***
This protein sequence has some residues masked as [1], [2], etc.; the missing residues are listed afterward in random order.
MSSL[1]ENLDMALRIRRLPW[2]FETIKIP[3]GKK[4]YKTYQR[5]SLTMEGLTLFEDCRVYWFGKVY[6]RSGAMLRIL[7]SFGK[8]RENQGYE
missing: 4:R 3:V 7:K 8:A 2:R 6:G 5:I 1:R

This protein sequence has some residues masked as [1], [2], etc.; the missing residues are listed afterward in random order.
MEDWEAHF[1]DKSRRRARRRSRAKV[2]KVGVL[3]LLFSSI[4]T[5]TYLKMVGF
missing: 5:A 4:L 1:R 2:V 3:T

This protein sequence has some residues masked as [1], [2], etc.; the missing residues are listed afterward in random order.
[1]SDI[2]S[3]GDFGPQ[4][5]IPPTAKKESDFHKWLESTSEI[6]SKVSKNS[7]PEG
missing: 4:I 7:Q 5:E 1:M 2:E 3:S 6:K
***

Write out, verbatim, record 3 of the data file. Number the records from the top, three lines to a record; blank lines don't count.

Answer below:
This protein sequence has some residues masked as [1], [2], etc.; the missing residues are listed afterward in random order.
[1]SDI[2]S[3]GDFGPQ[4][5]IPPTAKKESDFHKWLESTSEI[6]SKVSKNS[7]PEG
missing: 4:I 7:Q 5:E 1:M 2:E 3:S 6:K